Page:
The first general guideline for wood is to boil it for several hours or soak it for a period of time. Boiling tends to kill any bacteria present in the wood and makes the wood water-logged so it will sink. If the piece of wood is too large, many people use a cheap trash can or tub to soak the wood in hot water. Keep adding hot water and scrubbing the wood for several days to a week. Soaking the wood also helps to remove tannins, but this can sometimes take up to a month to remove them thoroughly. Tannins will stain your water, but the amount of tannins leached into your aquarium will depend upon your specific piece and type of wood. You will need to replace the water in the tub every so often and it usually takes about a month for the tannins to reduce to the point where they will not impact your water color. Also, do not bleach the wood as it will be hard to remove from all the crevices and boiling does just as good of a job.
Boiling rock work does not harm the rock in most cases and is done by some aquarists, but it is not really needed. Instead, give the rock a good scrubbing and soak it in hot water to clean it up. Never bleach your rock; it is hard to get rid of the bleach and it is most often unnecessary.
Once your rock or piece of wood is clean, make sure it will not crumble in your aquarium. To test this, wash the object in some water, and brush it with a hard brush. Then let it soak in a bucket of water for 24 hours. Brush is again. If a significant amount of the rock or wood is still flaking off, it is probably going to degrade in your aquarium.
The vast majority of fish prefer a neutral environment. Therefore, rocks that raise the pH or increase the hardness of your water should be avoided in most cases. Below is a partial list of rocks that are suitable for aquarium use, but that will raise the pH and/or hardness of your water:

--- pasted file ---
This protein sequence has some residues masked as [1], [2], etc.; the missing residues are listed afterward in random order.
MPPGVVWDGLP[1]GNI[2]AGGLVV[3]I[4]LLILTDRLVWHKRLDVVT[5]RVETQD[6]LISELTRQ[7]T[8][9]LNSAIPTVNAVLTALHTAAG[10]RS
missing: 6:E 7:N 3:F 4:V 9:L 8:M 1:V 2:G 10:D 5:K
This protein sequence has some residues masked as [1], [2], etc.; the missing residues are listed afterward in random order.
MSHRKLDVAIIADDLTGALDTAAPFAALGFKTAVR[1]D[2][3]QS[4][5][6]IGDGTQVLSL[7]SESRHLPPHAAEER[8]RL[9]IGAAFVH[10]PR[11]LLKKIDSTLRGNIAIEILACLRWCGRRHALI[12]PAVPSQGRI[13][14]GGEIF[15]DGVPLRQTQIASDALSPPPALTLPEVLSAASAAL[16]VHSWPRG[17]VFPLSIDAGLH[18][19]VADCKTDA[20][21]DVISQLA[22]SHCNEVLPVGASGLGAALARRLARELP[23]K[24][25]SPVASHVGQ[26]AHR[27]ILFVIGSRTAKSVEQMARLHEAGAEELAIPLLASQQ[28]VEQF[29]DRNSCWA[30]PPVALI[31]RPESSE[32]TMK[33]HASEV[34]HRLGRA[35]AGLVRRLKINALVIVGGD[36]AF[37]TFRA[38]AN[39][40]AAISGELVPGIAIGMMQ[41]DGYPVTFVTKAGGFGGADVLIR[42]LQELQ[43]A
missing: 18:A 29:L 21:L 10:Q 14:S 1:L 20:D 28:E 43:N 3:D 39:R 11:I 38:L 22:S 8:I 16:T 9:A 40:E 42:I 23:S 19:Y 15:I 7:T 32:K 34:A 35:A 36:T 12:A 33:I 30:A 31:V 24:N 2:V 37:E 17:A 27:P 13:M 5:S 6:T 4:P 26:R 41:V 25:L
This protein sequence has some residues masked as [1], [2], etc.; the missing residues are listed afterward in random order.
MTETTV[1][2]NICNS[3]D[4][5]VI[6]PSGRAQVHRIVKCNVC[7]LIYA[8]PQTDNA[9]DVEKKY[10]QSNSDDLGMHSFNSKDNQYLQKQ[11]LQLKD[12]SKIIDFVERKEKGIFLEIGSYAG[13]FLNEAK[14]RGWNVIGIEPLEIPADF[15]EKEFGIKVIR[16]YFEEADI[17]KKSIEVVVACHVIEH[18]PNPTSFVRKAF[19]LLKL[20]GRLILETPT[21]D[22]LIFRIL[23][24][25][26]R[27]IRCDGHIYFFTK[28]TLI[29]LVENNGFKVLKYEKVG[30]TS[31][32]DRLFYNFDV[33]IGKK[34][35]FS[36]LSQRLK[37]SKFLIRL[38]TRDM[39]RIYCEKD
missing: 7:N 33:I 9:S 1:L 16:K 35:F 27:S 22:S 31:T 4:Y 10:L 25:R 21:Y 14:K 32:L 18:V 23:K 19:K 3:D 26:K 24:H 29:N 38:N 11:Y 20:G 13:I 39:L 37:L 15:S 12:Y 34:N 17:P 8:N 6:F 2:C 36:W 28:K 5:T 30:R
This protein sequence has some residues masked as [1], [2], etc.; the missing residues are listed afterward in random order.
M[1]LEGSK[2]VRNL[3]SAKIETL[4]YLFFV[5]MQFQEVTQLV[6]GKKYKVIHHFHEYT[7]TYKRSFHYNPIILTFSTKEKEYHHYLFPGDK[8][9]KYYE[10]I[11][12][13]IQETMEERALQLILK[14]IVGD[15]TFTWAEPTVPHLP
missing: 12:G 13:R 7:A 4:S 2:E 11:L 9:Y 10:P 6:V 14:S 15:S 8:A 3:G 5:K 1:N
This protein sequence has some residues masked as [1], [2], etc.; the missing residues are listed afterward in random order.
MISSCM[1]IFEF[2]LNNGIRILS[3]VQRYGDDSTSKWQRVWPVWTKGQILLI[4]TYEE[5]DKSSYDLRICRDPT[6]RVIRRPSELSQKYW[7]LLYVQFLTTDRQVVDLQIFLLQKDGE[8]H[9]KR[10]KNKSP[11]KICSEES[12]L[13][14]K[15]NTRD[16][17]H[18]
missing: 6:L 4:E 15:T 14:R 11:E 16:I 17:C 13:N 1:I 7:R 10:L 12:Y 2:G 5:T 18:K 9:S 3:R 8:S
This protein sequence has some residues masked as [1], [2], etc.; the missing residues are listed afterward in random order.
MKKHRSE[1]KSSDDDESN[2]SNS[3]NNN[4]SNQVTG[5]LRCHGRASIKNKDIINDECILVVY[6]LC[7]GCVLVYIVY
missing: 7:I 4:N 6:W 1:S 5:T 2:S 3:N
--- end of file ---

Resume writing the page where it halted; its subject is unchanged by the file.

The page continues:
● Texas Holey Rock
● Petrified coral
The impact these substance have upon your water is often overstated. If your water is already approximately neutral (in the 7s), these rocks are probably only going to raise the pH by several tenths. This is hardly enough to impact most fish. However, if you have slightly acidic water (less than 7) and intend to keep it that way then these rocks can have a large impact on the pH. The effect also depends on the buffering capacity of your water (relates to the hardness or softness of your water).
If you are unsure if a certain rock or piece of wood will impact your pH and/or hardness there are several methods you can use to test. First, you can add some drops of vinegar on the piece. If it fizzes then it will raise the pH. This method is not always accurate, however, and a more complete test is to drop dilute HCL (can find at hardware stores) and see if it fizzes. As an alternative, you can place the rock in a bucket of water for several days and see how it impacts the water by running pH and/or hardness tests.
You should also avoid rocks that will introduce heavy metals into your tank. Common culprits are rocks with rust spots on them and pyrite (fool’s gold). If you see metallic looking veins running through the rock, it is generally not a good idea to introduce it to your aquarium. Pyrite should never be put in an aquarium.
Finally, be cognizant of where you found the rock or wood. Did you find it in a heavily polluted area? If so then it may contain contaminates that can kill your fish. Was the rock or wood submerged in water? If so then there may be harmful bacteria or fungus growing on it. Just be aware of the environment the object came from and use common sense.
Recommended Rocks and Wood to Use in Your Aquarium
Below is a list of rocks and woods that are generally recommended for aquarium use. However, remember to think about the considerations discussed above as well as the environment you are creating in your aquarium. Not all of these rocks will work with every species of fish.
● Lace Rock
● Texas Holey Rock
● Pumice or Lava Rock (assuming the piece of pumice will sink)
● Petrified wood
● Mopani wood
● Driftwood – if you purchase driftwood from a store, make sure it is aquarium safe and not only for reptile use – also, never use driftwood from the ocean in a freshwater setup
Adding rock work or wood can really enhance the beauty of your aquarium. However, you need to ensure that the objects you put in your aquarium will not adversely impact the environment. This article is meant to make you aware of the considerations you need to make in determining if a rock or piece of wood is indeed suitable for your tank.
For additional information, refer to the following web pages: